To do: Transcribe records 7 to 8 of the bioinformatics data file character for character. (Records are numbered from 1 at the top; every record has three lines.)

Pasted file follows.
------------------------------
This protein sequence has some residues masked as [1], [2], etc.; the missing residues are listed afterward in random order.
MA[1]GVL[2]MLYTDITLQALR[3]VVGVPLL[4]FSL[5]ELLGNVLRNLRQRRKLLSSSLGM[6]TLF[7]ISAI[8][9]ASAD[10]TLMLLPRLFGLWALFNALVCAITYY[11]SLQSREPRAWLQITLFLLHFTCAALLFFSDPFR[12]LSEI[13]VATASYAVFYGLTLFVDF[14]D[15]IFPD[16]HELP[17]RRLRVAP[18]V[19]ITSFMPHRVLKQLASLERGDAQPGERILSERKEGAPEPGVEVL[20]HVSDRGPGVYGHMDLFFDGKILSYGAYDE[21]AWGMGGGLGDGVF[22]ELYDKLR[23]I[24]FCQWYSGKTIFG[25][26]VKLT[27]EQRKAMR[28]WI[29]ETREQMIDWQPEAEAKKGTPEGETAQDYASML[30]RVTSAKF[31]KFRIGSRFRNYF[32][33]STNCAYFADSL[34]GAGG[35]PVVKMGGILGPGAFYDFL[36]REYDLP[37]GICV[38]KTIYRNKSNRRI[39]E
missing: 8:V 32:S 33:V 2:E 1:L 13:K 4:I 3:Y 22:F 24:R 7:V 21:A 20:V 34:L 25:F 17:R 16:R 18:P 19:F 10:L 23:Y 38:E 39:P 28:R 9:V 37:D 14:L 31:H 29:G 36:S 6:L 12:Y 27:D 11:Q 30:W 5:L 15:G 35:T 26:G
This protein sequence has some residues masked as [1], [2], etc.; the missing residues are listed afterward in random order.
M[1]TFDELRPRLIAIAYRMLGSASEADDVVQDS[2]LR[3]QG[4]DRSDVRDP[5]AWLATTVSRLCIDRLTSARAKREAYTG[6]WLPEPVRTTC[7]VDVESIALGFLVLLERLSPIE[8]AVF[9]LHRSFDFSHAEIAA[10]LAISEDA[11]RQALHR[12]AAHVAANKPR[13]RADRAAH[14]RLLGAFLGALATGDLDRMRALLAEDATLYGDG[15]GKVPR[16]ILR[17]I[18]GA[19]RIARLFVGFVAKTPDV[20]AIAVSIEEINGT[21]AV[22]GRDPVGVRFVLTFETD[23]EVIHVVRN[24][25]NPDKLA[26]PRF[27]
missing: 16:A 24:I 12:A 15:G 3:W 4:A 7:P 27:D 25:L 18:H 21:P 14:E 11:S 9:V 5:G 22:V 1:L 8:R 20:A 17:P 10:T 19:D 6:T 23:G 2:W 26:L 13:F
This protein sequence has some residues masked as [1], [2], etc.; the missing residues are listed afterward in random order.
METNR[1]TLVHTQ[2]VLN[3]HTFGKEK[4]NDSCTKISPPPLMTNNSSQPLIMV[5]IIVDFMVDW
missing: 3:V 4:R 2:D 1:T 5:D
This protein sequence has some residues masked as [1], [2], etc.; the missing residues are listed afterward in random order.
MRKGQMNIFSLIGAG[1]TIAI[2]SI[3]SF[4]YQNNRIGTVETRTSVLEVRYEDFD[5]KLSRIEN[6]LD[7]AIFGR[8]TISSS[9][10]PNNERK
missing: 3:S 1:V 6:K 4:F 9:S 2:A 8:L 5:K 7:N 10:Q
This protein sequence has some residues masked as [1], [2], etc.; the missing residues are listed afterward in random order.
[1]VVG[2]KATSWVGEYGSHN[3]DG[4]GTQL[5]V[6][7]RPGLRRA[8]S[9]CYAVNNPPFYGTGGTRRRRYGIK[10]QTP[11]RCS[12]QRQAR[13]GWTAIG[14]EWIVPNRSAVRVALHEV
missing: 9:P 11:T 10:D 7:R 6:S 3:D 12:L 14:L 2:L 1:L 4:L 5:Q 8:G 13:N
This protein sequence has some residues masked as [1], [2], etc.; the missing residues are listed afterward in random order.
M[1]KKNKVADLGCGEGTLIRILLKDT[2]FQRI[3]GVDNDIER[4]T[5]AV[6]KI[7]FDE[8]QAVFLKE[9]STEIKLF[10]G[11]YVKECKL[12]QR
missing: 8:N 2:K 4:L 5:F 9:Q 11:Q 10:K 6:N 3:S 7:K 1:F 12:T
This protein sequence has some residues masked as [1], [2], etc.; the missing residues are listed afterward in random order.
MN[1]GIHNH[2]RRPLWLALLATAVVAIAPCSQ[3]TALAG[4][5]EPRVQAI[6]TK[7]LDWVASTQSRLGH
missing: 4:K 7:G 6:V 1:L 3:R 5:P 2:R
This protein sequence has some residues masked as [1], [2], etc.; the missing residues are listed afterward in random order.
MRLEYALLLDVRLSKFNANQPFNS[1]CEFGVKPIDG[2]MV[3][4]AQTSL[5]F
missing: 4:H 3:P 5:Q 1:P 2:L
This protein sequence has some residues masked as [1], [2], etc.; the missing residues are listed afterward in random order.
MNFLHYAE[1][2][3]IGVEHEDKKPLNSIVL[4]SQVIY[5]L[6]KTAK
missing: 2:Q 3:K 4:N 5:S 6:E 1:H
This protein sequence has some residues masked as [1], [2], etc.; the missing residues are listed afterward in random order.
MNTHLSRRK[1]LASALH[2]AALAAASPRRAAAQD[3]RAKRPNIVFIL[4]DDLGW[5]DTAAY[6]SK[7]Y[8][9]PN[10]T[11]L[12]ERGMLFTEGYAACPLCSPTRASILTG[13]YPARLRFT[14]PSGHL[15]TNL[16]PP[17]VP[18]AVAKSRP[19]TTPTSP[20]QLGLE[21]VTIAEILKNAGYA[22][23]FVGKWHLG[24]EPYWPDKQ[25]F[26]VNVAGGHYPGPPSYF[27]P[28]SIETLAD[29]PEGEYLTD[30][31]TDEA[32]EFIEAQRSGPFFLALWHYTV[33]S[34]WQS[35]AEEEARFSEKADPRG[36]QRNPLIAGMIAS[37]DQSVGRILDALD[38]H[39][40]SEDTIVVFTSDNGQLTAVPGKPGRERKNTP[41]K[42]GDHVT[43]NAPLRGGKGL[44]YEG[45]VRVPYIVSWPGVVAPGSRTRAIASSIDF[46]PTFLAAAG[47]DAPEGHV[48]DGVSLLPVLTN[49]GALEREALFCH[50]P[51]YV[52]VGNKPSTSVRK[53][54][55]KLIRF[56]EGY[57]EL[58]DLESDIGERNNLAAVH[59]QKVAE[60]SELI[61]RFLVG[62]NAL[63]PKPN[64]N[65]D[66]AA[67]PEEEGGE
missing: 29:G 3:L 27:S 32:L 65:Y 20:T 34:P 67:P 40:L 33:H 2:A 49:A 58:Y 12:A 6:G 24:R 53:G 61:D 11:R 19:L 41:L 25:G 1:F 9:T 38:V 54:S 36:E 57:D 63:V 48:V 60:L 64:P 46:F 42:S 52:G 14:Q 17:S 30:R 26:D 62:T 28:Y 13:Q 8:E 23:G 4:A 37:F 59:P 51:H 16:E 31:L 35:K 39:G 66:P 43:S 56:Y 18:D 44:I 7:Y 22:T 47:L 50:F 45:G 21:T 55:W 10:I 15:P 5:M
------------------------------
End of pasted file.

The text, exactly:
This protein sequence has some residues masked as [1], [2], etc.; the missing residues are listed afterward in random order.
MN[1]GIHNH[2]RRPLWLALLATAVVAIAPCSQ[3]TALAG[4][5]EPRVQAI[6]TK[7]LDWVASTQSRLGH
missing: 4:K 7:G 6:V 1:L 3:R 5:P 2:R
This protein sequence has some residues masked as [1], [2], etc.; the missing residues are listed afterward in random order.
MRLEYALLLDVRLSKFNANQPFNS[1]CEFGVKPIDG[2]MV[3][4]AQTSL[5]F
missing: 4:H 3:P 5:Q 1:P 2:L